28 May 2015

I'm judging the Aspiring Canadian Poets Contest, deadline June 1

I was asked this year to judge something called The Aspiring Canadian Poets Contest, and I said sure. I mean, I asked them a lot of questions, and then I said sure.

The deadline is June 1. Here's a bit of what it's all about:

With the goal of recognizing and developing unpublished Canadian poets, the prizes for the three winners (1st, 2nd & 3rd place winners) of the Aspiring Canadian Poets Contest will include:

• the publication of their contest winning poetry on this contest website;

• a listing of their names in the November issue of Quill & Quire, Canada's Magazine of Book News and Reviews; and

• private online mentoring sessions with the contest judge (valued at $1,000, shared among the three winners).

Previous judges have included Catherine Graham, Shannon Bramer, and Catherine Owen, so I'm in pretty good company.

Another thing I like about this contest — and I don't often like contests — is that there is no entry fee.

Here's how to enter!

Over and out.

22 April 2015

Launching two new books: A Hamburger in a Gallery and My Planet of Kites

So much has been happening. I will try to catch up in small bursts. I have three new books out this season.

I'm on the train to Montreal now, where I'll be launching my new book of poetry, A Hamburger in a Gallery, from DC Books' Punchy Poetry imprint, tomorrow night.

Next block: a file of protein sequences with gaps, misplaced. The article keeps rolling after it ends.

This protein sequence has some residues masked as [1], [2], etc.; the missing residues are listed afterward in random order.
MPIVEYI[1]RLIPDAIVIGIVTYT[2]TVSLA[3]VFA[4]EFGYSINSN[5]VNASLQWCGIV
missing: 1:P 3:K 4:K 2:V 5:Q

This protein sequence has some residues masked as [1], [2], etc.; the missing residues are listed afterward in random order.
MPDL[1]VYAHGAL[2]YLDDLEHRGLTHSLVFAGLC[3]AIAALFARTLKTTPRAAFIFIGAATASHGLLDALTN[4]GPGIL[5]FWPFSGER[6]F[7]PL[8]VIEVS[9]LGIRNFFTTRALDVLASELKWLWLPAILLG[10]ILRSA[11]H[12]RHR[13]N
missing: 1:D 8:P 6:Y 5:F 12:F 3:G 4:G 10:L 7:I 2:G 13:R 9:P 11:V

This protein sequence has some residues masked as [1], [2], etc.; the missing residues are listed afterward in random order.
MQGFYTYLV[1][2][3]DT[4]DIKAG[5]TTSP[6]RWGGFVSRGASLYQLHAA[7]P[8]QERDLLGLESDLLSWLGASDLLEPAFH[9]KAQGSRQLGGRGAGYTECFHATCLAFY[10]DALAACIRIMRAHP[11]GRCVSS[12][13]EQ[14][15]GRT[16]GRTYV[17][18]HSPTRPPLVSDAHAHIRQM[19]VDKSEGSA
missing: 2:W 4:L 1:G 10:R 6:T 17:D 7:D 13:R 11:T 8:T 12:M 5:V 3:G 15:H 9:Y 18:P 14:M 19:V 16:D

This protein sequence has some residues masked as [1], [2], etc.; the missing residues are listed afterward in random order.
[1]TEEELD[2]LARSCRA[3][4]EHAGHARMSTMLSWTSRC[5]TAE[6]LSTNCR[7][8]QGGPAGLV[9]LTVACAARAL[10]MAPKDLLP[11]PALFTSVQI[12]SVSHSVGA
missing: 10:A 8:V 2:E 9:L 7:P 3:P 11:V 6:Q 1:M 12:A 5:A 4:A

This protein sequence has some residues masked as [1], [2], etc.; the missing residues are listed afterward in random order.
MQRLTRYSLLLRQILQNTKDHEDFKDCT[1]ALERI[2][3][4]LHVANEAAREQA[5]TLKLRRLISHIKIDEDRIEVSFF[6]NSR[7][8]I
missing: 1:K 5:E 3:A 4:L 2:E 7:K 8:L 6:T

The launch takes place on April 23 at 7:30 pm at Le Petit Salon, Hotel 10, 10 Sherbrooke Ouest. Admission is free!

This is my oddest book of poetry yet and, making it more unusual, it contains a 50-page interview with me by my brilliant editor, Jason Camlot. We sat down to do the interview last December in Montreal and Jason said: “OK, I’m going to ask you really stupid questions and you answer them straight.” The results are pretty neat. I’m very proud of this book.

A couple of weeks ago I was in Montreal, too, with the Mansfield Press spring poetry launch, to celebrate my co-translation of Montreal poet Marie-Ève Comtois' second poetry collection, Je Te Trouve Belle Mon Homme. That title was impossible to migrate into English, so the book is called My Planet of Kites. I translated the book with my friend Michelle Winters, who is a great fiction writer and a professional translator. In Montreal, Marie-Ève and I read about seven poems: she read in French first, then I read the translations. It was pretty thrilling.

I think this will be the first of many translations for me.

My third new book, Further Confessions of a Small Press Racketeer, will be launched in Vancouver in late May. I'll have Toronto and Cobourg launches as well, and maybe some other places.